The presentation given by Prof. Theo Gavrielides, during the first workshop of the Restorative Justice Extending Empathy project, held at Canterbury Christ Church University, Canterbury, UK on January 12th. The speech addresses and reflects on global perceptions of empathy as well as its links to rehabilitation and restorative justice.
"Relying on suspensions and zero-tolerance discipline doesn't deter misbehavior in schools--in fact, it makes matters worse. Teacher Jean Klasovsky shares Farragut High School's story, a model for how schools can improve climate and discipline by using restorative justice practices such as peace circles and peer juries. Such practices lead to reduced dropout rates and greater student achievement."
On the occasion of International Restorative Justice Week 2014, IARS speaks to Evelyn Zellerer from the Peace of the Circle Canada about the what she thinks the future holds for innovative RJ practices.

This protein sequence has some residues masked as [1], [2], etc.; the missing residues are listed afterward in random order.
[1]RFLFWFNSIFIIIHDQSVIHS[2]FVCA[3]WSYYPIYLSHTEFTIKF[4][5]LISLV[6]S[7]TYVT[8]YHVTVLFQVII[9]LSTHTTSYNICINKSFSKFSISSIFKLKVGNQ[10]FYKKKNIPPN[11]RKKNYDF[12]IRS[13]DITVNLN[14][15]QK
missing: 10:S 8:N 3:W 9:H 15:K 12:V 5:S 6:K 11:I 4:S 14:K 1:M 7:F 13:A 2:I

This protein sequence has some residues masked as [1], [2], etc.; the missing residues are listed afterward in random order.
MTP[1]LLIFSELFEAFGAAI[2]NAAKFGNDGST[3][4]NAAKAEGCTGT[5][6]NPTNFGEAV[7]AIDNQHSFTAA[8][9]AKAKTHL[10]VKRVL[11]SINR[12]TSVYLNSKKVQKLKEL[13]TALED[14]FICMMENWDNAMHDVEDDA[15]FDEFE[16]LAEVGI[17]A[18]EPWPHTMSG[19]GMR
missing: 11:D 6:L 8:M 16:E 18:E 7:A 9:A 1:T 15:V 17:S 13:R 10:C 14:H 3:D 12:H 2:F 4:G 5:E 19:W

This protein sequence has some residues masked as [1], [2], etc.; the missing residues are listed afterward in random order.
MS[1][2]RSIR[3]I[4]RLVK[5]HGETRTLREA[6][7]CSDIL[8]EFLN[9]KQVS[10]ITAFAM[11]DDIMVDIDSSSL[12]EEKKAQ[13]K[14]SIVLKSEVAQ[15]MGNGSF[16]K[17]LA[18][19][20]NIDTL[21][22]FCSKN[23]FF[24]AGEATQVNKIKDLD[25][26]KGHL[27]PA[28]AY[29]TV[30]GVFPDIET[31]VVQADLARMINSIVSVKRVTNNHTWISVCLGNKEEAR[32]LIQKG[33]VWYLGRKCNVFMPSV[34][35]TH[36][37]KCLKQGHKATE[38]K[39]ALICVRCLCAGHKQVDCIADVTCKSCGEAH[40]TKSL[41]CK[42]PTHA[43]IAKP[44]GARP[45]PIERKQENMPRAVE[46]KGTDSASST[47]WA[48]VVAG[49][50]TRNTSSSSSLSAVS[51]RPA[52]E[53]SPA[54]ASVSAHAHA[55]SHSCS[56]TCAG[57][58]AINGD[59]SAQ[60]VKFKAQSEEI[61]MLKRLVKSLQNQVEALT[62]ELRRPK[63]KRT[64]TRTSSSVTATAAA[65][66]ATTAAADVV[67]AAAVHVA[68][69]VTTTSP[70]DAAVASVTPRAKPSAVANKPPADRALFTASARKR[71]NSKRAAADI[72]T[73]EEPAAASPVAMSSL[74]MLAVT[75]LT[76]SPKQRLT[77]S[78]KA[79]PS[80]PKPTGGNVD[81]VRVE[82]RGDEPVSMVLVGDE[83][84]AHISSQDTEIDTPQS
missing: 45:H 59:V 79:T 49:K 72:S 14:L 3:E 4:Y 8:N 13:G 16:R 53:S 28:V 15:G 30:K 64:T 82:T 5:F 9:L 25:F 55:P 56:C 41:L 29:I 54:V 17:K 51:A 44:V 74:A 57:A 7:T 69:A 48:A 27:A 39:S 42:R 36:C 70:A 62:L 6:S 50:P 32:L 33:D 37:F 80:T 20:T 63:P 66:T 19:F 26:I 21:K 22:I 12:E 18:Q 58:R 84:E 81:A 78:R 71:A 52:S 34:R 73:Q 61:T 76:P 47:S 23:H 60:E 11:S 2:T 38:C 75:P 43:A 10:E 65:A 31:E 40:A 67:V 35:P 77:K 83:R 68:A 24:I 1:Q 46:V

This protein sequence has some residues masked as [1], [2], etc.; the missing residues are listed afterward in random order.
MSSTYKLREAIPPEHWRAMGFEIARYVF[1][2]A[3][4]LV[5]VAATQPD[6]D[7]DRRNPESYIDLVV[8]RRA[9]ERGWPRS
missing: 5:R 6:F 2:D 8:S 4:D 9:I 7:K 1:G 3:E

On the occasion of International Restorative Justice Week 2014, IARS speaks to Müge Erdoğmuş from Off Centre Hackney about innovative restorative practices which the Centre carries out with young people.
"Daniel Reisel studies the brains of criminal psychopaths (and mice). And he asks a big question: Instead of warehousing these criminals, shouldn’t we be using what we know about the brain to help them rehabilitate? Put another way: If the brain can grow new neural pathways after an injury … could we help the brain re-grow morality?"
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